Friday, 27 November 2015

The Shepherd on the Rock - Ailish Tynan, Emma Johnson & Finghin Collins

Ailish Tynan
Ailish Tynan
Schubert, Beethoven, Mozart, Spohr; Ailish Tynan, Emma Johnson, Finghin Collins; Temple Music at Inner Temple Hall
Reviewed by Robert Hugill on Nov 25 2015
Star rating: 5.0

Schubert's Der Hirt auf dem Felsen as the centrepiece of a vivid and entrancing recital

What to programme with Schubert's The Shepherd on the Rock? On her recent disc with clarinettist Julian Bliss, soprano Ailish Tynan gave us a voyage round the 19th century's love affair with the clarinet (see my review). For her recital for Temple Music at Inner Temple Hall, Ailish Tynan was joined by clarinettist Emma Johnson and pianist Finghin Collins to give us a voyage around Schubert himself, mixing the composer's music with that of his great predecessors and contemporaries. So we had Beethoven's Variations on 'La ci darem las mano' from Don Giovanni WoO 28, Mozart's concert aria Ah, lo previdi, K 272, Schubert's songs Wanderers Nachtlied II D 768, Gretchen am Spinnrade D 118 and Die Forelle D 550, three of Louis Spohr's Sechs deutsche Lieder Op.103, Schubert's Arpeggione Sonata in A minor D 821 transcribed for clarinet, and of course Schubert's Der Hirt auf dem Felsen D 965.

Emma Johnson
Emma Johnson
The recital was held in Inner Temple Hall, rather than Temple Music's regular venue of Middle Temple Hall. The occasion was a celebration of Inner Temple Hall's recent acquisition of a new Steinway piano, and very impressive it was too.

The recital opened with Emma Johnson and Finghin Collins performing Beethoven's Variations on 'La ci darem la mano' from Don Giovanni which was probably written for a benefit concert at the Burgtheater in Vienna in 1795. The work was originally written for two oboes and cor anglais, but the transcription suited the clarinet and piano well. Rather impressively Emma Johnson played this, and all her contributions to the evening, from memory. After a straightforward statement of the melody, Beethoven gives us a varied sequence of variations by turns perky, characterful, showy, thoughtful and darkly dramatic, finishing with a delightfully jazz-like fugal variation. Throughout Emma Johnson played with great style and a charm, allied to superb technical skill. She was well supported by Finghin Collins who got a chance to show off in one of the later variations.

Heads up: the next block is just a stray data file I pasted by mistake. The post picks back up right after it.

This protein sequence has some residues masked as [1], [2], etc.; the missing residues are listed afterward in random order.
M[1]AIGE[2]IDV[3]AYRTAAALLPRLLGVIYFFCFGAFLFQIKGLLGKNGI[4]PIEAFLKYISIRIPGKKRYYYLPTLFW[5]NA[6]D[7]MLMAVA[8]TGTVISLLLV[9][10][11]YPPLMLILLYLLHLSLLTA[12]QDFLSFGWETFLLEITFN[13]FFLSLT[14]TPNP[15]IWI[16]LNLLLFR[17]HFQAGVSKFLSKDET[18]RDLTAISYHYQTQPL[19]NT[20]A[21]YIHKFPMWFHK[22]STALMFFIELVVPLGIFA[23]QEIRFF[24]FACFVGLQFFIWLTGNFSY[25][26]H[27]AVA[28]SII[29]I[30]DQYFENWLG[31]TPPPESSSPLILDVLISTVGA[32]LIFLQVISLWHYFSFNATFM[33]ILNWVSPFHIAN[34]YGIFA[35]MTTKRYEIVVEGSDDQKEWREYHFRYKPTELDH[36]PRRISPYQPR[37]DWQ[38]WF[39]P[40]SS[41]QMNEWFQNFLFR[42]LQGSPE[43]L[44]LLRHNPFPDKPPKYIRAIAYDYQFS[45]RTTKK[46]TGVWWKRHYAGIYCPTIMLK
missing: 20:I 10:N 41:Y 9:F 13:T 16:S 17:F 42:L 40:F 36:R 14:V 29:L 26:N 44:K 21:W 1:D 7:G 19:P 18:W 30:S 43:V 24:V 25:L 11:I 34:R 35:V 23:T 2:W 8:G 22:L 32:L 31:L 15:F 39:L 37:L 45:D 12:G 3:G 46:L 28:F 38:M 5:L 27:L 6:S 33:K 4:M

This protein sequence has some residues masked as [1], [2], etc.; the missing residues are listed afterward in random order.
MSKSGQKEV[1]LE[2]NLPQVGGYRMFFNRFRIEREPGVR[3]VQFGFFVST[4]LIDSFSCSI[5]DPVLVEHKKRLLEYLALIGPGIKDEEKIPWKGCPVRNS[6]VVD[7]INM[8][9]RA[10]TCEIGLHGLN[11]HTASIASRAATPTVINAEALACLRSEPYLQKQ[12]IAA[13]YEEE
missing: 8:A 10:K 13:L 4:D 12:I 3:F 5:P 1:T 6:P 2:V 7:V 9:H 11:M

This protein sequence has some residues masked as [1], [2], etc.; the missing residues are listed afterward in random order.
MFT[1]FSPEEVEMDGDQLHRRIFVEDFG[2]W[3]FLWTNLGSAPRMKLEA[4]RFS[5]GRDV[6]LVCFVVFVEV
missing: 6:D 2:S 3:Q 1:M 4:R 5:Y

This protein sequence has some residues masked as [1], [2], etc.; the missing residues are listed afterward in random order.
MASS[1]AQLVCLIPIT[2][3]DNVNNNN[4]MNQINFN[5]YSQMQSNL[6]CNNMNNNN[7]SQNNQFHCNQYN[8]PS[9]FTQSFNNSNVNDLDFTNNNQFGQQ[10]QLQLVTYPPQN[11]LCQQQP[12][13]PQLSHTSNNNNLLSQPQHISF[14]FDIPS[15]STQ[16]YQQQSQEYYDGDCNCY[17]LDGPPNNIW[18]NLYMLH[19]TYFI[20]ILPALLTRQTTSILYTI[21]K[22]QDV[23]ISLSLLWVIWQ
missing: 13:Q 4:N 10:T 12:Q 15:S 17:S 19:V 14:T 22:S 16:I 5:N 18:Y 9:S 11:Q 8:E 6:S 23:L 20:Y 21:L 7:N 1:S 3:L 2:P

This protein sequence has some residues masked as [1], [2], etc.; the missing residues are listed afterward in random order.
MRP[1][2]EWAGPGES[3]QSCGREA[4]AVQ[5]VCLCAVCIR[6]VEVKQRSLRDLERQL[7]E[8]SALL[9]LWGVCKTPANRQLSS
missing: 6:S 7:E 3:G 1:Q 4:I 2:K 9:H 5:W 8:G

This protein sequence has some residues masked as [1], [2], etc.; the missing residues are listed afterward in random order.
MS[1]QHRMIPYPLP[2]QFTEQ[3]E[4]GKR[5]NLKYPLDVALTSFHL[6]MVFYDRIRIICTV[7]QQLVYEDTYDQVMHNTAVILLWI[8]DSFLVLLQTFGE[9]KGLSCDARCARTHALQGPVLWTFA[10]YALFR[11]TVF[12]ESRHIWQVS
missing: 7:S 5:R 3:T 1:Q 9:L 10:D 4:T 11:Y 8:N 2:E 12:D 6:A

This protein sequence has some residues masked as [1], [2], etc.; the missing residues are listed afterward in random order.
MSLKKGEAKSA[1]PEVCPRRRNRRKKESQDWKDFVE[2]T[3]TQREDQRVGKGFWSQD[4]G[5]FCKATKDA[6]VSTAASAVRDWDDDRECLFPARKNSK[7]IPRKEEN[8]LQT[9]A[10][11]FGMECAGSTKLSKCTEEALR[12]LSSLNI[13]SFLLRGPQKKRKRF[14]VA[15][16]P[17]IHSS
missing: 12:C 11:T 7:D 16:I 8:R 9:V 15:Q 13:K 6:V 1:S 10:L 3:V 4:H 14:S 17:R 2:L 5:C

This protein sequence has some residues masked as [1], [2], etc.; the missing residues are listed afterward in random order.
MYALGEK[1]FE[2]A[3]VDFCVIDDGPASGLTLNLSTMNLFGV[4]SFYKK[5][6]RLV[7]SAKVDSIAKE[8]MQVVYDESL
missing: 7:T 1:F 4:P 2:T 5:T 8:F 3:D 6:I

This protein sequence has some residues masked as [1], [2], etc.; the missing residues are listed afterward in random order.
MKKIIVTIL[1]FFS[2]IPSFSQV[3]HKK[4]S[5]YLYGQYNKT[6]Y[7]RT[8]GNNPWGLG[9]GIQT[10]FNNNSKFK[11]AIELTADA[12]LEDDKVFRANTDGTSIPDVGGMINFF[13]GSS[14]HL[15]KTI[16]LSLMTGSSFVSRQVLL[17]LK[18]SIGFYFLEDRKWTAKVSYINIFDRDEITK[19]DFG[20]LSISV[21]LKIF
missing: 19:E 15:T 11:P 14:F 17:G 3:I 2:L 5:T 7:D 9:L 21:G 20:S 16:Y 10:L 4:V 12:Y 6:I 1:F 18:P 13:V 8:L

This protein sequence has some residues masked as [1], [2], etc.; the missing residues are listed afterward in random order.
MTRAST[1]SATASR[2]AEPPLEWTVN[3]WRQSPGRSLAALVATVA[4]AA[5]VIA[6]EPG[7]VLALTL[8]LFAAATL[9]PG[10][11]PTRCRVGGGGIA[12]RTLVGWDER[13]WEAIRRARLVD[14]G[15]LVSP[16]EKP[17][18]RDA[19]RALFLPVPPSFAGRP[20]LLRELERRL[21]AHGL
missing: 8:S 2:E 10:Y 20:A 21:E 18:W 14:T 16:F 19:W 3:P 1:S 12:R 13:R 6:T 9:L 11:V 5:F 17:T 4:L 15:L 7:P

Finghin Collins - photo Frances Marshall
Finghin Collins - photo Frances Marshall
Mozart’s concert aria Ah, lo previdi, K.272 might seem a strange choice for such a programme but Schubert’s Der Hirt auf dem Felsen is far closer in style and structure to Mozart’s concert aria than to a typical lied. So Ailish Tynan and Finghin Collins’ performance gave us something of a model for Schubert’s work besides being a terrific performance in its own right. Mozart wrote the aria for Josefina Dušková (Josepha Duschek) the wife of the composer František Dušek and a singer of some skill, and Mozart certainly took advantage of her technical abilities. Singing from memory, Ailish Tynan threw herself into the drama from the very opening notes, with a strong and dramatic account of the opening recitative. In the first aria, Tynan’s voice was firm yet flexible and there was a tremendous vividness to her performance. She sang with big, bright tones but there was subtlety too. Following a second recitative which was quiet, but equally vivid as the first, she sang the finely touching cavatina with a lovely lyric line. Throughout the performance you really believed that Tynan was indeed in the dramatic moment. Pianist Finghin Collins provided fine support, and made the piano reduction of the orchestral part sound completely natural. It was a shame, though, that an arrangement could not have been made to include Emma Collins’ clarinet in the mix too.